As Jimeno Retires, GOP Has Hopes For Senate Seat

Philip C. Jimeno has decided to retire from the Maryland Senate.
Philip C. Jimeno has decided to retire from the Maryland Senate. (By Joel Richardson -- The Washington Post)
By Daniel de Vise
Washington Post Staff Writer
Thursday, May 25, 2006

The contest for the state Senate seat being vacated by Democrat Philip C. Jimeno will be among the most closely watched in Maryland. And with the exit of prominent Anne Arundel Democrat Joan Cadden from the field Tuesday, the race could boil down to a battle between an affable school board member and one of the legislature's most conservative Republicans.

Jimeno announced this month he would retire from his longtime seat in the Maryland Senate representing working-class suburbs of Baltimore in northern Anne Arundel.

His district is trending Republican. Republican voter registration has grown by 22 percent since 2002, compared with a 5 percent gain in Democratic registration. There are 24,000 registered Republicans and 32,000 Democrats in a district that was once overwhelmingly Democratic, and GOP leaders believe many of the 10,000 unaffiliated voters are conservative.

"It's a different district than 10 years ago," said Audra Miller, spokeswoman for the Maryland Republican Party. "It's a different district than four years ago."

Republicans consider the seat one they can win, and one of five they would need in order to break the veto-proof majority now held by the Democrats, Miller said. Republicans hold 14 of 47 Senate seats.

Don Dwyer Jr., a Republican delegate from northern Anne Arundel, is the most prominent among five GOP candidates for Jimeno's seat, which represents Brooklyn Park, Glen Burnie, Pasadena and part of Severna Park. His key issues -- opposition to same-sex marriage, illegal immigration and abortion -- resonate with many in the district.

"I am the most conservative member of the House and hope to soon be the most conservative member of the Senate," Dwyer said.

Dwyer, 48, said he would have loved duking it out with Cadden, a legislator with whom he disagrees on "lots of issues." But Cadden said Tuesday she would instead seek reelection to her House seat.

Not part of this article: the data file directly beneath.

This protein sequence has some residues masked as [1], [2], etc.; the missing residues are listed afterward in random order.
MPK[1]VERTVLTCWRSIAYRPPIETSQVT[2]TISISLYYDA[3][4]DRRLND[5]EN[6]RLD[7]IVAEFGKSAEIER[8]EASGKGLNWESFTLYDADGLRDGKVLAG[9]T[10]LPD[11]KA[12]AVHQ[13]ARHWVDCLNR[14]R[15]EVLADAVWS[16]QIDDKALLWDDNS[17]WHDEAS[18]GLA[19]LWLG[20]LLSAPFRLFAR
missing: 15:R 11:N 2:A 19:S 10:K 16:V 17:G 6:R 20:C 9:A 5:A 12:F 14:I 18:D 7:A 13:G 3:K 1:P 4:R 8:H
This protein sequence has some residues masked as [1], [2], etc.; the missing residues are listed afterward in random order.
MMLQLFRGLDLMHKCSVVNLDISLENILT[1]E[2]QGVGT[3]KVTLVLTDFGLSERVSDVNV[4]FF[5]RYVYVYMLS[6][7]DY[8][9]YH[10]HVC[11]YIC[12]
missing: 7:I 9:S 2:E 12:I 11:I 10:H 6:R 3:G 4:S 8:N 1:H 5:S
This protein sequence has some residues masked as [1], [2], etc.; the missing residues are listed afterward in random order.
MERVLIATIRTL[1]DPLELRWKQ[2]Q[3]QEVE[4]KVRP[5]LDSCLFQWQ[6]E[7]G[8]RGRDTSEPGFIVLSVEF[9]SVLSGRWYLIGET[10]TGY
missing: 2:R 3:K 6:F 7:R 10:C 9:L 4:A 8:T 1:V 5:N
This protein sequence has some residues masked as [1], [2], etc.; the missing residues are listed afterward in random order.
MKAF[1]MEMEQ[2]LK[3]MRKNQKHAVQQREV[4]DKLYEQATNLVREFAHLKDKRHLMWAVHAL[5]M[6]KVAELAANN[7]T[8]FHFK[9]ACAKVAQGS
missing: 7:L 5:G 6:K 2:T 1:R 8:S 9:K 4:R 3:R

"I have a leadership position in the House," Cadden said, and keeping it "will be more beneficial to my constituents."

Attention will now shift to another potential Democratic candidate: Edward "Ned" Carey, a Baltimore airport official who sits on the county school board. Carey, 44, of Brooklyn Park was appointed in 2002 by Gov. Parris N. Glendening (D) to replace a board member who had died. He is an executive in the Maryland Aviation Administration and a PTA leader.

Carey has not announced his intentions. Eugene Peterson, a fellow Democrat and school board member, said Carey's civic roots and likeability would make him a good opponent in a race against Dwyer.

"I told him to take a strong look at it," Peterson said.

Dwyer said he's clearly the strongest Republican candidate after John Leopold's announcement that he will not seek the Senate seat. Leopold, a state delegate from Pasadena who has strong name recognition in northern Anne Arundel, is confident he can win the county executive job now held by Janet S. Owens (D).

Also running for the Senate seat are Republicans Bryan Simonaire, 42, a computer systems engineer and founder of Heroes at Home, a Web-based program that helps the needy; Casey Robison, 76, a retired union rep with Bethlehem Steel who lives in Glen Burnie; Mike Jacobs, 40, a Pasadena resident who manages his family's machine shop and boat lift business; and Carl G. "Dutch" Holland, 63, of Pasadena, a former County Council member.

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